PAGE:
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The Standard & Poor’s GSCI gauge of 24 commodities fell 0.4 percent to 642.25 at 6:01 p.m. Singapore time. The UBS Bloomberg CMCI index of 26 raw materials dropped 0.4 percent to 1,572.089.
Brent crude fell from the highest close in two weeks amid speculation that U.S. budget negotiations faltered, threatening the economy of the world’s biggest oil user.
Brent for February settlement slid as much as 57 cents to $109.73 a barrel on the London-based ICE Futures Europe exchange and was at $109.89 as of 9:10 a.m. local time. The volume traded for all futures today was about 36 percent below the 100-day average. The European benchmark was at a premium of $20.32 to West Texas Intermediate, compared with $20.38 yesterday.
Asia’s fuel oil crack spread widens, signaling bigger losses for refiners turning crude into residual products. Gasoil and naphtha swaps gain.
• Fuel Oil • High-sulfur fuel oil’s discount to Dubai crude widens 1 cent to $7.83/bbl at 10:24 a.m. Singapore time, according to PVM Oil Associates Ltd. • Crack spread widest since Dec. 5 • January HSFO swaps unchanged after rising to $621/ton • Viscosity spread unchanged for a third day at $10.25/ton
• Middle Distillates • Gasoil’s premium to Dubai crude up $1.14 at $20.12/bbl at 10:24 a.m. Singapore time, according to PVM • Crack spread widens for the first time in five days • January gasoil swaps up $1.15, or 0.9%, at $125.75/bbl • Jet fuel down 5 cents at premium of 5 cents/bbl to gasoil • Regrade falls for a second day
• Light Distillates • Naphtha’s premium to London Brent crude up $7.96 at $113.51/ton at 10:34 a.m. Singapore time, according to data compiled by Bloomberg • Crack spread widens for the first time in three days • January naphtha swaps up $5.25, or 0.6%, at $942.25/ton, PVM said • Gasoline reforming margin yesterday climbed 14 cents to close at $13.58/bbl, data compiled by Bloomberg show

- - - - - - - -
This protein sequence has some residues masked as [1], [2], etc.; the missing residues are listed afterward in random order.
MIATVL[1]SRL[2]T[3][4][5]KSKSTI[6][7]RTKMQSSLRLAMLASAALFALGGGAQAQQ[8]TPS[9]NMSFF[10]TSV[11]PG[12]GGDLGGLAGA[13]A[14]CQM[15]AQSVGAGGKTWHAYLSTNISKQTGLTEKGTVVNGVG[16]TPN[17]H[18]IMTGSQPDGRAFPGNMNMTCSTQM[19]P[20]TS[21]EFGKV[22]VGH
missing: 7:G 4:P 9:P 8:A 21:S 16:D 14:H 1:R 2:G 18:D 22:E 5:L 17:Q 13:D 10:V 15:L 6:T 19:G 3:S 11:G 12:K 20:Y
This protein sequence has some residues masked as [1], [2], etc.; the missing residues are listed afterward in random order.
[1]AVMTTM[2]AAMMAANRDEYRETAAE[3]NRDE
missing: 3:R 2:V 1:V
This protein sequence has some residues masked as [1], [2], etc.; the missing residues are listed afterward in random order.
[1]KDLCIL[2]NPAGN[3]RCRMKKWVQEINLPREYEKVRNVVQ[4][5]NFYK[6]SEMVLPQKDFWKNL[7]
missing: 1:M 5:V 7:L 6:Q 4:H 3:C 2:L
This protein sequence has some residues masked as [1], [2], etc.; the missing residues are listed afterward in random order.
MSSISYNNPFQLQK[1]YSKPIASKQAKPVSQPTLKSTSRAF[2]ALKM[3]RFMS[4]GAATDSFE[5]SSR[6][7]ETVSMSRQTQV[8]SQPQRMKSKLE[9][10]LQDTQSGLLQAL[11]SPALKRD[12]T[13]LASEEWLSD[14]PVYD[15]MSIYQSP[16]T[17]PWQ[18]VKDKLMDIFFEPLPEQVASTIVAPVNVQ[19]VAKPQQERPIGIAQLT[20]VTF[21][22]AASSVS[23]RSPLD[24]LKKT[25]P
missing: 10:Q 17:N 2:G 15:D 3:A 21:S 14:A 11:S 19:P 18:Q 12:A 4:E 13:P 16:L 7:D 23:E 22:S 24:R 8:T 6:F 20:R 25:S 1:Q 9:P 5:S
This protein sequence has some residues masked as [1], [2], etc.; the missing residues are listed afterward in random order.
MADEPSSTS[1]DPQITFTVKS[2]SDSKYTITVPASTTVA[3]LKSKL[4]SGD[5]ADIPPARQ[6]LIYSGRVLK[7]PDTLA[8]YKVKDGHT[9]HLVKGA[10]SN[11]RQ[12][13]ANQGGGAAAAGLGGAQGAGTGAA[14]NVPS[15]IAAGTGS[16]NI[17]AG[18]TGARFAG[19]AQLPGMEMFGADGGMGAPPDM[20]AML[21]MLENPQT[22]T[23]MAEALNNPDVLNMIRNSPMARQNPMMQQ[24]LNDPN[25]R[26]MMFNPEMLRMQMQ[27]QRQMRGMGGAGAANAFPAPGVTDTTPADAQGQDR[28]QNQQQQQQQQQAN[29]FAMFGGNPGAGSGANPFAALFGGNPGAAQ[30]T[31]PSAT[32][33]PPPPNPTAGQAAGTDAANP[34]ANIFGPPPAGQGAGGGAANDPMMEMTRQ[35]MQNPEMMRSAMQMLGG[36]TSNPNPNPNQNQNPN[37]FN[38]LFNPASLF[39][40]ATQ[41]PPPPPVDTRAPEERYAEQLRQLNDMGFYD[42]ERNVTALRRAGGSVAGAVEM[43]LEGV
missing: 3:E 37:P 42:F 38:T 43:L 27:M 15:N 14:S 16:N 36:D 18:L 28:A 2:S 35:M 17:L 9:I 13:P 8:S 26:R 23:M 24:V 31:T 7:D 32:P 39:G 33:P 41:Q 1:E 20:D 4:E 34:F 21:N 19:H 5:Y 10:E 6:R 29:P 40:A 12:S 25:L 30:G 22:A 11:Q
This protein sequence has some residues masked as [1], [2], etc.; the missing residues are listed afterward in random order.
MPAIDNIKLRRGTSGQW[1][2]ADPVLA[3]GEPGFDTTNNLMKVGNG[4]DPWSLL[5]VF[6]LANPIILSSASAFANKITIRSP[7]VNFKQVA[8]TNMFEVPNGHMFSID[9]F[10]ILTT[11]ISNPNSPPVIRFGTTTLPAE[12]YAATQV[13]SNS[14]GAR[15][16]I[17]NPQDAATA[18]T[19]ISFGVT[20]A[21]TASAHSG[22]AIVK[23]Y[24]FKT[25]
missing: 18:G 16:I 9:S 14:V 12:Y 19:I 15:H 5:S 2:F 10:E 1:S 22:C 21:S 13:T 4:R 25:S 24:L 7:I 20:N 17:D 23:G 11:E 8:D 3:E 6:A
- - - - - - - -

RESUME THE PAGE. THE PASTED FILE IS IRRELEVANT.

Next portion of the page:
Copper declined to the lowest level in three weeks amid concerns that budget negotiations deteriorated in the U.S. Zinc, lead, nickel and tin also fell.
Metal for delivery in three months fell as much as 0.8 percent to $7,863 a metric ton, the lowest since Nov. 29, before trading at $7,868.25 on the London Metal Exchange at 1:58 p.m. in Shanghai. Copper has climbed 3.5 percent this year. The contract for March delivery on the Shanghai Futures Exchange fell 1.5 percent to 56,770 yuan ($9,111) a ton.
Gold traded near the lowest level since August as an impasse in U.S. budget talks helped to boost the dollar, countering investor holdings in exchange-traded products at an all-time high.
Spot gold was little changed at $1,667.95 an ounce at 2 p.m. in Singapore after dropping 0.2 percent yesterday and falling to $1,661.10 on Dec. 18, the lowest since Aug. 31, on signs of progress in the U.S. negotiations. Gold for February delivery was at $1,668.40 an ounce from $1,667.70 on the Comex.
Soybeans dropped for a fourth day to the lowest price in more than three weeks on concern that demand for U.S. supplies may weaken after China canceled some orders, and as growing conditions improved in Brazil.
The oilseed for March delivery fell as much as 0.4 percent to $14.2525 a bushel on the Chicago Board of Trade, the cheapest for the most-active contract since Nov. 27. The price was at $14.26 at 3:24 p.m. in Singapore, 18 percent higher this year.
Corn for delivery in March fell as much as 0.3 percent to $7.0125 a bushel, the lowest price for the most-active contract since July 11, and was at $7.015. Futures, which surged to a record $8.49 in August, are up 8.5 percent this year. Wheat for March delivery slipped 0.2 percent to $8.04 a bushel in Chicago, paring this year’s advance to 23 percent.
Palm oil dropped the most in a week on concern that exports from Malaysia, the biggest producer after Indonesia, may decline as buyers reduce purchases.
The contract for March delivery fell as much as 1.5 percent to 2,296 ringgit ($750) a metric ton on the Malaysia Derivatives Exchange, the most since Dec. 12, and ended the morning session at 2,318 ringgit in Kuala Lumpur. Futures are heading for a 27 percent drop this year, the worst annual loss since the 2008 financial crisis, as stockpiles in Malaysia climbed to a record.
Rubber retreated from the highest level in more than seven months on concern that U.S. budget talks were deteriorating and as gains in the Japanese currency reduced demand for yen-based contracts.
Rubber for delivery in May lost 1.7 percent to end at 282.8 yen a kilogram ($3,366 a metric ton) on the Tokyo Commodity Exchange. The most-active contract settled at 287.7 yen yesterday, the highest price at close since May 10. Futures have gained 7.4 percent this year.
To contact the reporter on this story: Christian Schmollinger in Singapore at firstname.lastname@example.org
To contact the editor responsible for this story: Alexander Kwiatkowski at email@example.com